1. PF Contest - Win "Conquering the Physics GRE" book! Click Here to Enter
    Dismiss Notice
Dismiss Notice
Join Physics Forums Today!
The friendliest, high quality science and math community on the planet! Everyone who loves science is here!

Radians v. Degrees

  1. Mar 7, 2014 #1
    1. The problem statement, all variables and given/known data

    The voltage across a 60μF capacitor is described by the equation vC =(18 V) cos(200t), where t is in seconds.

    What is the voltage across the capacitor at t =0.010 s?

    2. Relevant equations


    3. The attempt at a solution

    When you use degrees the answer is 18V and when you use radians its -7.5 V (the correct answer). Can someone explain why you must use radians here? It's been a while since using these in math class so the simpler explanation the better if you wouldn't mind :) (maybe I am missing something obvious).

  2. jcsd
  3. Mar 7, 2014 #2


    User Avatar
    Staff Emeritus
    Science Advisor
    Homework Helper

    For your formula, you should be using radians rather than degrees. The argument of the cosine is going to be a pure number without units, which suggests that radian measure is the one to use.
  4. Mar 7, 2014 #3
    Why would using degrees not give a unitless number?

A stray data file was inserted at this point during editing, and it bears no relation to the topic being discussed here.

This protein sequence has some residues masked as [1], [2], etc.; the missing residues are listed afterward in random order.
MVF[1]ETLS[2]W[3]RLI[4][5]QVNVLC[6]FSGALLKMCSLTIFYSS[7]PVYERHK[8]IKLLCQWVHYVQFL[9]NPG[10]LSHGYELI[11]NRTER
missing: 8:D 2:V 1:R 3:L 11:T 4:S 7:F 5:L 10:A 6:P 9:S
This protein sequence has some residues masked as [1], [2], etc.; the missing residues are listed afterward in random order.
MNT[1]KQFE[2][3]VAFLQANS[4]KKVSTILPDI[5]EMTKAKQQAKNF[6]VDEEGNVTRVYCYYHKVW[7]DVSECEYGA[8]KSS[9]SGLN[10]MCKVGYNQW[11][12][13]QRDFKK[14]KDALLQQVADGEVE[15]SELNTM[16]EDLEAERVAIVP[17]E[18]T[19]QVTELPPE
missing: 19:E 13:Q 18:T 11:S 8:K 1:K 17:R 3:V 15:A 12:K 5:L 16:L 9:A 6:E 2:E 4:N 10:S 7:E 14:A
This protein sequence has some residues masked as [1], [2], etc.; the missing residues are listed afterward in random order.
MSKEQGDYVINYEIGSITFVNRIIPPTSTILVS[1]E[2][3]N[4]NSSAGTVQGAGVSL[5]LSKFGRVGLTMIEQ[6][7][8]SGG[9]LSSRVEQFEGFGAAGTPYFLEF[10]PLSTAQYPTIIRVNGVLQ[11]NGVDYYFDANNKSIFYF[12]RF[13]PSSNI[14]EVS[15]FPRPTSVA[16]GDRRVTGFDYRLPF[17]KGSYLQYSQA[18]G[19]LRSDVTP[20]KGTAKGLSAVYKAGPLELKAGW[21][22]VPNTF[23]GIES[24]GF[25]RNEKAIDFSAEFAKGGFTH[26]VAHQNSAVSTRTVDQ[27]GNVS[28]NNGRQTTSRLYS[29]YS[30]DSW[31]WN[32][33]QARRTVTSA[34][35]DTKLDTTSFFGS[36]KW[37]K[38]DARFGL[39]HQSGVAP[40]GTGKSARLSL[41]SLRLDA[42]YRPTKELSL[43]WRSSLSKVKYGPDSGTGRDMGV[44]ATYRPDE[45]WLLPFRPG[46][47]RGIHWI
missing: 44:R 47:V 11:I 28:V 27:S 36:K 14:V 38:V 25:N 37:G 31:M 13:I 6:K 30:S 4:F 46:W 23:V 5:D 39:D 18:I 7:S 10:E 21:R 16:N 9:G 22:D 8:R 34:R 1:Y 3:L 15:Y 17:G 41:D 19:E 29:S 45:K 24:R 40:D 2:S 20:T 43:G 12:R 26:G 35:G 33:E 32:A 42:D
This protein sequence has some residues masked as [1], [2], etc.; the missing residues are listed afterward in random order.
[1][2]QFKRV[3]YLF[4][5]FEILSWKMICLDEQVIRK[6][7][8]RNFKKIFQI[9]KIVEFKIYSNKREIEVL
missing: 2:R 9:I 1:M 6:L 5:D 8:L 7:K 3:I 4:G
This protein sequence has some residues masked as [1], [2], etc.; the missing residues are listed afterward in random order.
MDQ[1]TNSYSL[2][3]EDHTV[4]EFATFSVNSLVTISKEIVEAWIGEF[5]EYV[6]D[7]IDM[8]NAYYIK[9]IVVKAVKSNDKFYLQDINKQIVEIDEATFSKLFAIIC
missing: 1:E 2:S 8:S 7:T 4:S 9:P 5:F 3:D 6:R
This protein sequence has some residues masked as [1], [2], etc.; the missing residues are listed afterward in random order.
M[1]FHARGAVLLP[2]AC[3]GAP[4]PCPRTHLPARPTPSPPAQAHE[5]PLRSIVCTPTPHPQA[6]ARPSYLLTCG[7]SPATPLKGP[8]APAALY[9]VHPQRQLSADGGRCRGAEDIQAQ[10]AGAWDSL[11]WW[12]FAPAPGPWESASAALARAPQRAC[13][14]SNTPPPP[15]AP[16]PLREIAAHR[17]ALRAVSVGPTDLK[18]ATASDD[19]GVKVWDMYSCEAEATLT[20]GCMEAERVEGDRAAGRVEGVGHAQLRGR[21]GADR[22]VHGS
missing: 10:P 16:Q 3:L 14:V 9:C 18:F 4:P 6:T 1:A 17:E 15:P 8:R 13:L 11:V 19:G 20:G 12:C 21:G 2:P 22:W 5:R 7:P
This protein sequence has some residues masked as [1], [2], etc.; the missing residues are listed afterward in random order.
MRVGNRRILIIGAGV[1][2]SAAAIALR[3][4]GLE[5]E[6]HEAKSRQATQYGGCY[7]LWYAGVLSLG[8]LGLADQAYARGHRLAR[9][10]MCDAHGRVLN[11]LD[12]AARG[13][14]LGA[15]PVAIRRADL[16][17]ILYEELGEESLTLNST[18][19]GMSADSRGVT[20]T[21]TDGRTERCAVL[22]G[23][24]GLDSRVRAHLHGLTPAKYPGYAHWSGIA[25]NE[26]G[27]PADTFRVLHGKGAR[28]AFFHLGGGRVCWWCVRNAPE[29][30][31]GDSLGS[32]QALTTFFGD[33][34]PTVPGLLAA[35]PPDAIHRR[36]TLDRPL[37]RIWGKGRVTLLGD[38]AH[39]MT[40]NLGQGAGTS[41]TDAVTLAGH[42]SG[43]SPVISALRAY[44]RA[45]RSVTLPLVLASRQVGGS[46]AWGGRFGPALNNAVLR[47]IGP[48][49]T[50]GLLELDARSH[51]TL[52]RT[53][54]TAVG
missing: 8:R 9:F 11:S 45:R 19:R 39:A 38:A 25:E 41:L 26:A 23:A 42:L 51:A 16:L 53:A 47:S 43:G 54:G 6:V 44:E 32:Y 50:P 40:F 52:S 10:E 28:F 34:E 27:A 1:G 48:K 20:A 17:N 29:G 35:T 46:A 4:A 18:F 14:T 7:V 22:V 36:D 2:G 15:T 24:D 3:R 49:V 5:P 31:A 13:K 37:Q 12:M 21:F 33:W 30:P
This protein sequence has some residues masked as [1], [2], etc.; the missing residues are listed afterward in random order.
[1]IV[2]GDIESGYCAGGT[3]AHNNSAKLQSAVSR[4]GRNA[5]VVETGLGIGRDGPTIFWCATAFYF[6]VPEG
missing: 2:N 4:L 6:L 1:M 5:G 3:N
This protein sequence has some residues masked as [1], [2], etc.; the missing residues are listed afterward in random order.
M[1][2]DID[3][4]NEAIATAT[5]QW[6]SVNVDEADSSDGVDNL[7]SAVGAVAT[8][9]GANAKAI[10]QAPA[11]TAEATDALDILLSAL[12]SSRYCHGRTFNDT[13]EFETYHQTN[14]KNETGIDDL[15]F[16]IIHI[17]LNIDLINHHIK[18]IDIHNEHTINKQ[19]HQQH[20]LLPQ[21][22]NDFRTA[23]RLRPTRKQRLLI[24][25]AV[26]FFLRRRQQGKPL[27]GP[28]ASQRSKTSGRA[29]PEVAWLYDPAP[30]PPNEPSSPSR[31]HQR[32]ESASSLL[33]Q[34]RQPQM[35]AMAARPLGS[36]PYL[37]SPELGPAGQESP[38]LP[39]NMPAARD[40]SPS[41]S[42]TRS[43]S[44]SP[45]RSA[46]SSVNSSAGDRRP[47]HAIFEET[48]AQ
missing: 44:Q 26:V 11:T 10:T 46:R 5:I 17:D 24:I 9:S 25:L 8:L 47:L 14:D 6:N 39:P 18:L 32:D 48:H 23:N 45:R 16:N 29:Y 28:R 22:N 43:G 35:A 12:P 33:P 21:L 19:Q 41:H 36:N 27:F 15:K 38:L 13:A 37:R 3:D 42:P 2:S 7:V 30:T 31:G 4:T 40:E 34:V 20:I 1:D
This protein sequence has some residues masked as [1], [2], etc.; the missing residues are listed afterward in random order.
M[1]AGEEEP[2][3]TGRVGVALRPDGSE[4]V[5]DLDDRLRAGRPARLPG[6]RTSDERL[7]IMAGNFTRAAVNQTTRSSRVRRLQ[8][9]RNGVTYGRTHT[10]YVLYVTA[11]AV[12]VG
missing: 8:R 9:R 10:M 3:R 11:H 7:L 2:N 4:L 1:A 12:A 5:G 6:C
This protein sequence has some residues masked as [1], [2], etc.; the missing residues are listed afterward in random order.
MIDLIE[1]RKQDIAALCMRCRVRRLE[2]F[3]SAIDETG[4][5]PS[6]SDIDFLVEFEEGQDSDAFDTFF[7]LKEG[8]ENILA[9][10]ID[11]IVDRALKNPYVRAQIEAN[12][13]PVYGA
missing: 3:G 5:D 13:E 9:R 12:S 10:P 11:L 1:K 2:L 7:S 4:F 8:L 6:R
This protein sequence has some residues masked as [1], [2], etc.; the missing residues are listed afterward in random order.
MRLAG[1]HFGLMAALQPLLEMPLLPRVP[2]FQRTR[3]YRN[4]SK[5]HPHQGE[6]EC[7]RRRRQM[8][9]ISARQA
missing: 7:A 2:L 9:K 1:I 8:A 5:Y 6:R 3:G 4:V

5. Mar 7, 2014 #4
    You should be using radians because you are dealing with AC. This is obvious because the voltage is given as a cosine wave and alternating current is a waveform (whereas DC is approximated by a "linear" voltage). The AC has an angular frequency of 200 radians because the general equation for a cosine wave is Acos(kx+ωt).
  6. Mar 7, 2014 #5


    User Avatar
    Staff Emeritus
    Science Advisor
    Homework Helper

    Technically, a degree of angular measure is not strictly dimensionless; it represents part of the arc of a circle, but it cannot be decomposed into basic units of mass, length, or time. The radian, by definition, is the ratio of the length of a circular arc to the radius of the arc, and as such, is dimensionless (L/L).

  7. Mar 7, 2014 #6
    I have a different perspective. There is nothing fundamentally wrong with using degrees per second rather than radians per second. However, in physics, it is customary to work in terms of radians per second. Maybe that's because, if you wanted to calculate the rate of change of V with respect to time, you would have a real problem if you were working in terms of degrees/sec.

Know someone interested in this topic? Share this thread via Reddit, Google+, Twitter, or Facebook

Have something to add?
Draft saved Draft deleted